Addis Ababa seems to be experiencing another wave of construction activity, as the city seeks to “modernize” and countries like China are pouring capital into developing the country to gain more access to Ethiopia’s resources. Districts have been designated as focus areas to wipe out all the one story buildings that some would call a “slum” and build multi-story buildings in their places. Residents are being told that if their home or storefront is less than 2 stories then they need to build another floor, tear it down and build a 2 story building, or they would be displaced. The landscape of Addis Ababa is changing quickly.

Needless to say, the need for scaffolding is growing as construction projects continue to grow. No other native plants are known to be able to replace this valuable and important resource. Research on the solution to this problem is pointing in the direction of better education and land management practices. These are some of the recommendations made in a report by the Forestry Department and Agriculture Organization of the United Nations:

1.  There is need for better education of farmers, and other stakeholders, in the selection of the best phenotypes for seed collection.
2.  Fewer trees per unit area should be planted, and existing plantations should be thinned to reduce the water consumption needed by eucalyptus in areas where water is scarce or demanded by other crops.
3.  Arising from the recommendation above, there is need for research on the optimum spacing of eucalypt plantations for different purposes, to ensure soil protection and the development of understorey or ground vegetation without      compromising the productivity of the trees.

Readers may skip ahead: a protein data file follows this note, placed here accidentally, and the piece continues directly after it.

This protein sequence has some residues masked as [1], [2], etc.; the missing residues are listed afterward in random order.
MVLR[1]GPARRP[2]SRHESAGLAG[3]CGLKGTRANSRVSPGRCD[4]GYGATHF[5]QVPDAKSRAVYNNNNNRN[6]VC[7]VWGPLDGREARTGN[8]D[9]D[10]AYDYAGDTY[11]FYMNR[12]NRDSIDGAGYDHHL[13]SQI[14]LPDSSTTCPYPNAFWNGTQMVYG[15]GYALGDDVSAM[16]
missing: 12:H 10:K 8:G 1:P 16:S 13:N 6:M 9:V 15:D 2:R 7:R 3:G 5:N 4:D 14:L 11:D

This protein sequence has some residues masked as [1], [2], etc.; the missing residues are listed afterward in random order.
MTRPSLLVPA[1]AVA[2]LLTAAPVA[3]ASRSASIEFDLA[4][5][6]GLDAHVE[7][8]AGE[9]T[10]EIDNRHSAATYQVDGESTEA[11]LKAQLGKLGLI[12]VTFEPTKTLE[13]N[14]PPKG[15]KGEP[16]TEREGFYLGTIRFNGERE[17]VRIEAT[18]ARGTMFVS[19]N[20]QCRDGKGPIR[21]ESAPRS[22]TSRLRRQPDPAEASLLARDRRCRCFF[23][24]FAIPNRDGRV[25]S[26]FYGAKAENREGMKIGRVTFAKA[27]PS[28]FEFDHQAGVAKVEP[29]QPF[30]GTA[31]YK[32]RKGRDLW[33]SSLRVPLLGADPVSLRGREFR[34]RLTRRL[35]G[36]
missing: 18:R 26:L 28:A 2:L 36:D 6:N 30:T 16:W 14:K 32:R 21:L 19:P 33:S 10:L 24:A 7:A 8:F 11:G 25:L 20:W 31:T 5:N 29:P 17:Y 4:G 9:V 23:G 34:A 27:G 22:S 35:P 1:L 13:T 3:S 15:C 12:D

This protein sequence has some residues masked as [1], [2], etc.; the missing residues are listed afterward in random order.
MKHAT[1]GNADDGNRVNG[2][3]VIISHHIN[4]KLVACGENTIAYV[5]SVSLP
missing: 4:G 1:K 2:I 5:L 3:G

4. The foliage and bark of eucalyptus should be left on the plantation floor after harvesting to minimize the impact of Eucalyptus plantations on soil nutrients
5. There should be wider spacing between trees to allow ground cover or agricultural crops to develop.
6. Comprehensive research is required before undertaking projects to determine impacts on soil nutrients, water, hydrology, wildlife and biodiversity
7. Native forest or even secondary regrowth should not be cleared to make way for Eucalyptus plantations
8. Eucalyptus could be tried in mixed species systems, using indigenous tree species and vegetation to minimize adverse impacts on biodiversity and wildlife

Sources:

http://www.fao.org/docrep/014/am332e/am332e00.pdf

FAO (2011). Eucalyptus in East Africa, Socio-economic and environmental issues, by Gessesse Dessie, Teklu Erkossa. Planted Forests and Trees Working Paper 46/E, Forest Management Team, Forest Management Division. FAO, Rome(unpublished).

 

 

 

 

 

 

Q+A with Sophia Chang on “Suspense”

Sophia Chang, an American architect and former member of the SHIFTboston team, has created an interactive, cavernous-like installation entitled “Suspense” at the Invivia Gallery in Cambridge, MA. Stretched lycra fabric creates curving walls that blur the boundaries between interior and exterior space. Occasionally the fabric breaks to expose elements in order to frame both people and space in disorienting, new ways.

Meghan Maupin, a writer for SHIFTboston, interviews Sophia to find out more about “Suspense” and what projects she has in store for the future: